Side Effect of Care: Financial Toxicity?

Posted in ACCC News, Cancer Care, Education by ACCCBuzz on June 12, 2013

by Amanda Patton, Manager, Communications ACCC

Fiscal-CliffTwo recent studies once again focus our attention on how cancer care costs are affecting patients.

In a study from the Fred Hutchinson Cancer Research Center in Seattle, published in the May 15 Health Affairs researchers reported that Washington State cancer patients were found to be 2.65 times more likely to go bankrupt than people without cancer, with younger cancer patients having 2–5 times higher rates of bankruptcy than cancer patients age 65 or older.

Another recent study from Duke Cancer Institute, presented at the June 2013 ASCO Annual Meeting (ASCO Abstract #6506), reported that although most cancer patients would like to talk about the cost of care with their doctors, often they don’t. Reasons why vary from embarrassment, to thinking it was not something that the doctor could help with, to fear that it might compromise the quality of their treatment. Findings come from a survey of 300 insured patients treated at Duke and affiliated clinics in rural North Carolina.

“There’s a real disconnect,” lead study author Yousuf Zafar, MD, MHS, said in a press release. “Even people with the highest needs aren’t bringing up costs as part of the decision-making process.”

Discussion about the financial issues surrounding cancer treatment can be daunting for both patients and providers. However, the Duke study found that many patients felt they gained by having a discussion about finances.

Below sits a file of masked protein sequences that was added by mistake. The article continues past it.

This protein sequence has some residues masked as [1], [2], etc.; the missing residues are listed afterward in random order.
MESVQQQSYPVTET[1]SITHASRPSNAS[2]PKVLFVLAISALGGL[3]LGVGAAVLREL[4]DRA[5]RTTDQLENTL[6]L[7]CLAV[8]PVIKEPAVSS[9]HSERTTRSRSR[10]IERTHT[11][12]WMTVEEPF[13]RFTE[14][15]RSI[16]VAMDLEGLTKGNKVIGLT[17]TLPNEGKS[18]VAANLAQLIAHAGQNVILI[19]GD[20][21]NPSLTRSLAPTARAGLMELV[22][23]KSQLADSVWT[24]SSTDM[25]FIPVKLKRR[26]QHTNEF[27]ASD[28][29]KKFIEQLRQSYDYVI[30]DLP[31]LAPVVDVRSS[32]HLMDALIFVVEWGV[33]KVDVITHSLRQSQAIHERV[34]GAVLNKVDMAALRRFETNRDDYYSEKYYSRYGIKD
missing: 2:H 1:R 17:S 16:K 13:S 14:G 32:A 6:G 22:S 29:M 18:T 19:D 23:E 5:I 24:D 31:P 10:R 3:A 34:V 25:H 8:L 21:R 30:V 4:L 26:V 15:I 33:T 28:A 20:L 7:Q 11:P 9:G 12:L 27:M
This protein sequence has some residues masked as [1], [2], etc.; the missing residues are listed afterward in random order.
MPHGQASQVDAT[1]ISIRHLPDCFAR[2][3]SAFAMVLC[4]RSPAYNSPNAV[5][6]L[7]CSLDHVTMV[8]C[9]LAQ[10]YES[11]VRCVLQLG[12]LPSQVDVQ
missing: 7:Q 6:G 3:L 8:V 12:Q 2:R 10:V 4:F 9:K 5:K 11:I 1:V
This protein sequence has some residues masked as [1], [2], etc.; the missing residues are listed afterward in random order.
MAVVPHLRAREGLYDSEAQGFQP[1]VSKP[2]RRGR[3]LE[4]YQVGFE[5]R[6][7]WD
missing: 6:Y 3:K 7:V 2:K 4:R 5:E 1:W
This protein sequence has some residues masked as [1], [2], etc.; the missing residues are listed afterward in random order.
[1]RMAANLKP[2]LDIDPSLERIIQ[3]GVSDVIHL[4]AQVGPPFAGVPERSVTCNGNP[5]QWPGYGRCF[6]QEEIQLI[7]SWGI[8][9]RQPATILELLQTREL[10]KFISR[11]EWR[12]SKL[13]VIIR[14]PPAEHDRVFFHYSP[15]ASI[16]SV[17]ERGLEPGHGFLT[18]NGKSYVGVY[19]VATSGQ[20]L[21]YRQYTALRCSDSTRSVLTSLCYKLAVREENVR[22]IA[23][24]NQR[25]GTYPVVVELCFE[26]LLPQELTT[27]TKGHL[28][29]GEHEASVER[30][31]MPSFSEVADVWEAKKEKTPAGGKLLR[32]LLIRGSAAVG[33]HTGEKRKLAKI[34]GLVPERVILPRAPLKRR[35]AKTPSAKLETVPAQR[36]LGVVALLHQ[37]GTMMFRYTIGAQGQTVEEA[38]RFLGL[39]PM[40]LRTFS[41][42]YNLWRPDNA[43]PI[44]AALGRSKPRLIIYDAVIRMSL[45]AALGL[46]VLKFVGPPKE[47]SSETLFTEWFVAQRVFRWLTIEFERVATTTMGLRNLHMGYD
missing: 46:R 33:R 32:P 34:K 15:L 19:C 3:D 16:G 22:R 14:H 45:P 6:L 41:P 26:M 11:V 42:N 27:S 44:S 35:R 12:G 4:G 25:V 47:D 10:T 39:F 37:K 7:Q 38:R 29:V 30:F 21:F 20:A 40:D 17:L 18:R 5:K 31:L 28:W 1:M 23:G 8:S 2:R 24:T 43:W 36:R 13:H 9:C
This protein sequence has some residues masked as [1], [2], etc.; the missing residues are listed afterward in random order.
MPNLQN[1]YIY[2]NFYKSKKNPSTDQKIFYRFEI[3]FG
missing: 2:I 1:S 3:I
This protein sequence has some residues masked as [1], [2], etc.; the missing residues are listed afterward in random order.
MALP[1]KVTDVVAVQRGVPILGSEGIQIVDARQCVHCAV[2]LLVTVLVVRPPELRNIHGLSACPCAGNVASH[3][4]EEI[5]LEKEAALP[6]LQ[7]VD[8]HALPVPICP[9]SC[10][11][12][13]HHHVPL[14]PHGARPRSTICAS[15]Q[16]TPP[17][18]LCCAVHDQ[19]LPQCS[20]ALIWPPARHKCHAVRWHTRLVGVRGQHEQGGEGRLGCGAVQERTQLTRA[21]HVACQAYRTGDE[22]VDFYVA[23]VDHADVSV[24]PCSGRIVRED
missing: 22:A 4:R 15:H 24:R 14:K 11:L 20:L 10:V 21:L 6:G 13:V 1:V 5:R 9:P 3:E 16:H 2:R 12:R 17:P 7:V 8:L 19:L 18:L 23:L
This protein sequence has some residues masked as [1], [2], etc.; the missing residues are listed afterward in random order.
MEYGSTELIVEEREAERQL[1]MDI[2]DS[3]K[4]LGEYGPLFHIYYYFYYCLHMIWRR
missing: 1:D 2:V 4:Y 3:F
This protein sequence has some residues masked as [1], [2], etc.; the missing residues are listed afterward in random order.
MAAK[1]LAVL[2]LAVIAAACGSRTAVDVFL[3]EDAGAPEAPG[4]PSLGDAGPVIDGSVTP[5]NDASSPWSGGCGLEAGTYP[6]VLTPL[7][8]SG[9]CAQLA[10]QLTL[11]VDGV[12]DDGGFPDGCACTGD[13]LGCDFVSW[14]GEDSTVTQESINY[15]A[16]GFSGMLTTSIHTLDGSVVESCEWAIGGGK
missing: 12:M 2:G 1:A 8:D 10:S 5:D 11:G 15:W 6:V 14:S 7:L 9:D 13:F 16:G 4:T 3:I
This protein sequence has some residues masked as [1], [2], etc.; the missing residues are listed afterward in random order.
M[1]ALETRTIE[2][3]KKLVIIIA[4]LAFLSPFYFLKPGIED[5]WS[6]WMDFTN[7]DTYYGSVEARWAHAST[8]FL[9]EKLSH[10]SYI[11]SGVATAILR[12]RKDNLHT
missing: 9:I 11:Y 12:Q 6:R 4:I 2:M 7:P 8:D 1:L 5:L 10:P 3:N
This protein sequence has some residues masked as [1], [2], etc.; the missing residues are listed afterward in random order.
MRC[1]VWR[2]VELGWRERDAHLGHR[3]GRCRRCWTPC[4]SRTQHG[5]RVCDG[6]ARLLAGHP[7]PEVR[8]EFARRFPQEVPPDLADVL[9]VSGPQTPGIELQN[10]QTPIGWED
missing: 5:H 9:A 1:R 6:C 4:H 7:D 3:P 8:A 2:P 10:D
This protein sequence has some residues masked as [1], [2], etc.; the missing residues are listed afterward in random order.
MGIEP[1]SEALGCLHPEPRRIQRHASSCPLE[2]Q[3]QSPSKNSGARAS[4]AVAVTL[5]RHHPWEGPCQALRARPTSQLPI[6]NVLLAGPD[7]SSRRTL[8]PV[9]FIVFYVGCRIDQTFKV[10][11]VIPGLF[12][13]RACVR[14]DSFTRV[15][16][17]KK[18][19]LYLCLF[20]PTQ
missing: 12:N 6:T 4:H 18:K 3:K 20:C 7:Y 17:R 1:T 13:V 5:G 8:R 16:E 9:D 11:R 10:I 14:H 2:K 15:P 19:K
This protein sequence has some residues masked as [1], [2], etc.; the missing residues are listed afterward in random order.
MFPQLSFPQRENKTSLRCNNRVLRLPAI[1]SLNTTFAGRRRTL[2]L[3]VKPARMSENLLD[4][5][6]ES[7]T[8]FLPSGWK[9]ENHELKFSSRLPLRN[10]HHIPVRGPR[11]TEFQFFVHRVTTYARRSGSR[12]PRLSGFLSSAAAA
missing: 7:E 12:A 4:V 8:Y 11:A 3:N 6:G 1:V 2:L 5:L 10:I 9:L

“We found that when patients did talk about costs with their doctors, many felt they gained something from the discussion—that their expenses were reduced,” Zafar said. “This suggests that the perceived barriers to the cost conversation aren’t real, and we need to do more to foster a dialogue around these issues.”

The Association of Community Cancer Centers’ Financial Information and Learning Network project offers resources to help providers who deal with patients on the complex financial issues surrounding their cancer diagnosis and treatment. Among the offerings are online courses on topics such as “Patient Assistance 101,” “Financial Counseling 101,” and “Financial Specialist as Part of the Multidisciplinary Cancer Care Team;” videos; and a practical Financial Assistance Toolkit. Plus, a new Financial Assistance Pre-Conference, being held in conjunction with the ACCC National Oncology Conference, has just been announced.

We hope these resources can help to “foster dialogue” on these complex and difficult issues.

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